Literary journals are one of America's most precious institutions. Emerging writers typically make their mark first in the literary journals. Unlike commercial publishers, literary journals tend to push the boundaries of writing, and don't get as carried away by literary fashions. Their long perspective is indispensable in maintaining a necessary balance. We have more of them in this country than probably the rest of the world combined. Some of them have maintained stellar reputations for decades, while new ones, adventurous and refreshing, crop up every day.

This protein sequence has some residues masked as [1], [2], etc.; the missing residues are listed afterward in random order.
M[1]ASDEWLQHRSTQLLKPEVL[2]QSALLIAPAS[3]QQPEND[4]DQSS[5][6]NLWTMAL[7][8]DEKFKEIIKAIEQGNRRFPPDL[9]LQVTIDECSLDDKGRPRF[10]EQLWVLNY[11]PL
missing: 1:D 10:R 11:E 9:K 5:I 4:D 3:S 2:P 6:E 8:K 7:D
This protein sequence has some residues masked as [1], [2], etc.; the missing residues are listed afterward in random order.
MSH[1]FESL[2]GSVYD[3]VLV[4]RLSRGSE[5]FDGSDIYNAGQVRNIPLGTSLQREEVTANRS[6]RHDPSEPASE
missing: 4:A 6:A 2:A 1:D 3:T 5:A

How are the literary journals faring amidst the rise of the Internet? Are they suffering from the current cost-cutting mania in higher education? Can this venerable American literary institution survive--or even thrive--despite new technologies?
The respected editors of some of America's most venerable little magazines answered these questions for us.